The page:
She haunts his dreams.
She is a momentary chill in warm sunlight, a shadow, and a memory of secret kisses and hidden passion. He is seventeen, and ever since he moved into this house he has dreamt of her . . . hot, wordless dreams that turn darker and more intense every night. Ghost and boy fascinate each other—until her memories and his desire collide in a moment that changes them both forever.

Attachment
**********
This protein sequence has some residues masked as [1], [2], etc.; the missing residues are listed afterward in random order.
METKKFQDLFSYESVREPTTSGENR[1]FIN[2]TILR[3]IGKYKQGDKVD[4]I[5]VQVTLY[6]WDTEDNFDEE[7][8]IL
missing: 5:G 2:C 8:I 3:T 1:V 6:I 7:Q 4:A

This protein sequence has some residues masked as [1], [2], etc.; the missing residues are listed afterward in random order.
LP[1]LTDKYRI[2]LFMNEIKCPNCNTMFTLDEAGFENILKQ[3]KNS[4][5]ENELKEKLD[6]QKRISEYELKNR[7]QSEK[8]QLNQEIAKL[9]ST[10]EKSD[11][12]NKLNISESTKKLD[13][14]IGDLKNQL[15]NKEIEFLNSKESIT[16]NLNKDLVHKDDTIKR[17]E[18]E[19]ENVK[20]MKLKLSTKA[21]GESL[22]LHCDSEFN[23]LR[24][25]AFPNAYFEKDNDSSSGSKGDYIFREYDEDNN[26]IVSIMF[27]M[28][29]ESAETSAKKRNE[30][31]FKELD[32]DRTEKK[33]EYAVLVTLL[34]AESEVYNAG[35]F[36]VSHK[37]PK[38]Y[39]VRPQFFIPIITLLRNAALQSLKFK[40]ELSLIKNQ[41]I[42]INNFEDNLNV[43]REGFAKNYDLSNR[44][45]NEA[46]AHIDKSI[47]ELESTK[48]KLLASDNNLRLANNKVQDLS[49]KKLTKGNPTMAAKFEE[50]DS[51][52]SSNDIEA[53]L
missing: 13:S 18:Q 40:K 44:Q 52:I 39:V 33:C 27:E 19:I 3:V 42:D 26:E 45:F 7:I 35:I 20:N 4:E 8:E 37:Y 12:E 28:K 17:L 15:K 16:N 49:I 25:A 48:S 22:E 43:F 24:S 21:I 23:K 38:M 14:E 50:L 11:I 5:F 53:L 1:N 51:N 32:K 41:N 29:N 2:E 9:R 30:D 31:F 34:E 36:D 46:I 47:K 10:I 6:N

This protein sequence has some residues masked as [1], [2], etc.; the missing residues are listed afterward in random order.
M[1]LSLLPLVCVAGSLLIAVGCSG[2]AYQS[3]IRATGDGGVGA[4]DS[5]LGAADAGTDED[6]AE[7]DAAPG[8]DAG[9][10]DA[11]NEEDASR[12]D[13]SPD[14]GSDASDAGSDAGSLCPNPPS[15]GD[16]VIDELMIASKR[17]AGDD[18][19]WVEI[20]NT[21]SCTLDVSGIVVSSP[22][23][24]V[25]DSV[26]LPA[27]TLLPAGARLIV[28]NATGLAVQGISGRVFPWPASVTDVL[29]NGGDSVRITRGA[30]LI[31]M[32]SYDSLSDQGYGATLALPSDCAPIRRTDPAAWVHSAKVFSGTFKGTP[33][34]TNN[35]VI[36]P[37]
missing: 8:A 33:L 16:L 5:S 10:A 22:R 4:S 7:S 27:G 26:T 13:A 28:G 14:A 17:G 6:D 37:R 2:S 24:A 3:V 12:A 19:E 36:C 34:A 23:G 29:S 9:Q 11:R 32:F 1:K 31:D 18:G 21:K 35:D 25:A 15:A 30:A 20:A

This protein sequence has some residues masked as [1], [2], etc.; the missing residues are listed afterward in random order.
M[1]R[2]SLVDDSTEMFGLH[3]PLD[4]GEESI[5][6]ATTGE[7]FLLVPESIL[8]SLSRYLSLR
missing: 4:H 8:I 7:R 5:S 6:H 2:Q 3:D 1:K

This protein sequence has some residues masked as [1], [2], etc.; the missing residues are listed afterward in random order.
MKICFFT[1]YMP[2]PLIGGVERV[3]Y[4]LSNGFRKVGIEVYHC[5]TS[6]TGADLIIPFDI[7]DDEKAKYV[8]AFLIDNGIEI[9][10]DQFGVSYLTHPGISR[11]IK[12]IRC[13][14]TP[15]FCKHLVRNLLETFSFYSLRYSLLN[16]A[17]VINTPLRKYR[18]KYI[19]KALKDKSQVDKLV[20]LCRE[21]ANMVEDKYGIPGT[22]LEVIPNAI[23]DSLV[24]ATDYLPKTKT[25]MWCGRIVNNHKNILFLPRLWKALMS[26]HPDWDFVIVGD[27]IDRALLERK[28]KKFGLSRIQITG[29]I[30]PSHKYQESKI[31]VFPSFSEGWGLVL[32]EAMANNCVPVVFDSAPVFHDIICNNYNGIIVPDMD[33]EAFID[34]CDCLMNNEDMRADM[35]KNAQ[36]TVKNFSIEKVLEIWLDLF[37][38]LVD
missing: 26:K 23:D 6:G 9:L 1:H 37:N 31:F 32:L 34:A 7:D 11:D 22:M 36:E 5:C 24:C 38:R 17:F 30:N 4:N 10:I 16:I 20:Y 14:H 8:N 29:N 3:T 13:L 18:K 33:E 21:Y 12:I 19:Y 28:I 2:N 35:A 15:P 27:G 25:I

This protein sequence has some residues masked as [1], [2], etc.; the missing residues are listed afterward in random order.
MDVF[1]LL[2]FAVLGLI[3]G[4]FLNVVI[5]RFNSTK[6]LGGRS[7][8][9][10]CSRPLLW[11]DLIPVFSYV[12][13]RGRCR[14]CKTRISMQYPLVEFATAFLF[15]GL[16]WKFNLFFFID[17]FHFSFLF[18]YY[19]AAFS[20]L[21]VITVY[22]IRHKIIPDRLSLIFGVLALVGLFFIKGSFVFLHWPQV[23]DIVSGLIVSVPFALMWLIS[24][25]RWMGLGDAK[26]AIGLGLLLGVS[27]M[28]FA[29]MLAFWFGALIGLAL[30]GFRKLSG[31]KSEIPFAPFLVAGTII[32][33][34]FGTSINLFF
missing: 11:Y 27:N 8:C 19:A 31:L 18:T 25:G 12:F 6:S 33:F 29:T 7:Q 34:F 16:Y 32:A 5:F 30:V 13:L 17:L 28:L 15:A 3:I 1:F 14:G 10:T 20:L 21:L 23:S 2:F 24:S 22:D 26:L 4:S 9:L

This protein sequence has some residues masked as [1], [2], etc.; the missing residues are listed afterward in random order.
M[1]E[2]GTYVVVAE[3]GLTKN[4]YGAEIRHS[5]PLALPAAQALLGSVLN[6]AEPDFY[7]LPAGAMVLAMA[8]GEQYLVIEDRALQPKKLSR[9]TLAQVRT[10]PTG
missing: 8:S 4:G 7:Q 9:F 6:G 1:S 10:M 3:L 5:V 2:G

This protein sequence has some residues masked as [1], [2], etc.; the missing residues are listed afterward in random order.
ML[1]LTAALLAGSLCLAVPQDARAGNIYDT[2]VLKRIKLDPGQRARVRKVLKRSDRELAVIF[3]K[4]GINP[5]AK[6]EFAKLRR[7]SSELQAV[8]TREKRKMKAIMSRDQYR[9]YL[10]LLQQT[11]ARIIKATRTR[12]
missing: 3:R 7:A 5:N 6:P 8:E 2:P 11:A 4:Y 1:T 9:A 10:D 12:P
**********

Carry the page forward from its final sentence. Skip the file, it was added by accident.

After a rocky divorce, 17-year-old Evan's mother buys a Victorian fixer-upper where she can write and, with Evan and his young sister Libby, make a home. Along with the stained glass window and gingerbread outfittings, comes the spirit of a girl who died in the house a century before. The ghost sees in Evan a reminder of her own lover (a workman's discovery of a box of papers reveals the identities of the two 19th-century lovers). Evan begins to feel ill at ease, and he dreams of sex with a pale-haired girl. His brunette girlfriend, Carrie, senses his emotional withdrawal and becomes more demanding. The story unwinds in two voices, that of the ghost, and the other the third-person account from Evan's perspective. The dead girl's voice starts out as lyrical, conveying her emotions and longing in poems almost like Haiku in their brevity and emotional trenchancy ("quiet/ night nestles into corners/ tall clock in the downstairs hall/ ticks the seconds/ I roam"). Later, the ghost, too, becomes demanding; and past and present converge to bring about a kind of healing for both the ghost and Evan. The third-person narrative works as an excellent foil, portraying Evan's kind nature with an even tone as opposed to the growing urgency of the dead girl's obsession. This is an evocative, often sexy book, demonstrating Jenkins's (Breaking Boxes) skill and imagination. Ages 14-up. (Jan.) Copyright 2005 Reed Business Information.